From PathfinderWiki
Raja rakshasa
A rakshasa dancer.

Raja-krodhas are the most widespread and commonly encountered species of rakshasa. Also simply known as rakshasas,23 they are more powerful than some members of their kind and less powerful than others, and represent the ideal midpoint between servitor and master.4


In their natural form, raja-krodhas can be recognized by their animal heads (those of great cats, snakes, crocodiles, apes, and birds of prey being the most common) and backward-facing hands. In most cases, a raja's head is indicative of its personality. A raja is six feet tall and weighs 180 pounds.56


In order to bring down or secretly take over whole cities, raja-krodhas gather in close-knit families that often incorporate others of their kind, like dandasukas, who serve as servants or spies. The rajas constantly scheme and bicker among each other, even as they work together toward their shared goal.6


Raja-krodhas are disdainful of religion, even by rakshasa standards. They recognise the power of deities, but view themselves as the only things that deserve worship.6


For additional as-yet unincorporated sources about this subject, see the Meta page.

  1. Prior to the Pathfinder Second Edition Remaster Project, Raja-krodhas had the trait.
  2. In Pathfinder First Edition, raja-krodhas were known simply as rakshasas, as was the entire family of fiends. Pathfinder Second Edition prior to the Pathfinder Second Edition Remaster Project distinguished between the two by introducing the name "raja rakshasa" for the most common type of rakshasa. The Pathfinder Remaster renamed raja rakshasas to raja-krodhas.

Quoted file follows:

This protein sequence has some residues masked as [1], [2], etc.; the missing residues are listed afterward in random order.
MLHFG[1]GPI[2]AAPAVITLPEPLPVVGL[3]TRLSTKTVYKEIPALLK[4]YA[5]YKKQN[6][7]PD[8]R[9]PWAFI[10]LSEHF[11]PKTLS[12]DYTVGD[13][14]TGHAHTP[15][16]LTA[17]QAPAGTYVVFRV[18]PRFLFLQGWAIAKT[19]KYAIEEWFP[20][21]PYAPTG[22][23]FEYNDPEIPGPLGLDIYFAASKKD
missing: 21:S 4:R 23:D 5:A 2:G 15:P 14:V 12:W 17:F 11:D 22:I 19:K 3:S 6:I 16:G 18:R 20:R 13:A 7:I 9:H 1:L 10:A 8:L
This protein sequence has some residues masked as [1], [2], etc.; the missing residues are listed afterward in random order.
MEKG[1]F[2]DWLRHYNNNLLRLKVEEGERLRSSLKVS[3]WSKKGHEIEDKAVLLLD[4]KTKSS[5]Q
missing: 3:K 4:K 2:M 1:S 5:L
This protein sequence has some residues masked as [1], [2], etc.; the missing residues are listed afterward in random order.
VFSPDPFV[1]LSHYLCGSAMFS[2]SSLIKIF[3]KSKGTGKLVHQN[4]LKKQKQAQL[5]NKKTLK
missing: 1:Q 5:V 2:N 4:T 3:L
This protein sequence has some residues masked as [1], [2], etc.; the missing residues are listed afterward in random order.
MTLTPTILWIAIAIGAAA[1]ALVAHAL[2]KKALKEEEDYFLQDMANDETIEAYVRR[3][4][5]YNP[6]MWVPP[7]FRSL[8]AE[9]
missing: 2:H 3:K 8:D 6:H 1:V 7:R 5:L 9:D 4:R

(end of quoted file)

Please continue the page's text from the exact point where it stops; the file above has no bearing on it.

3. The Pathfinder Second Edition Remaster Project retroactively revised the origins and nature of rakshasas, removing their focuses on reincarnation and cycles of mortality and making them divinely created manifestations of profane concepts. Prior assertions about rakshasa origins, abilities, and nature might no longer be canon, and canon replacements for those concepts or related beings might not exist. See Meta:Rakshasa.
  4. Logan Bonner, et al. “Monsters A-Z” in Bestiary, 274. Paizo Inc., 2019
  5. Paizo Inc., et al. “Monsters A to Z” in Bestiary 3, 224. Paizo Inc., 2011
  6. 6.0 6.1 6.2 Logan Bonner, et al. “Monsters A-Z” in Bestiary, 275. Paizo Inc., 2019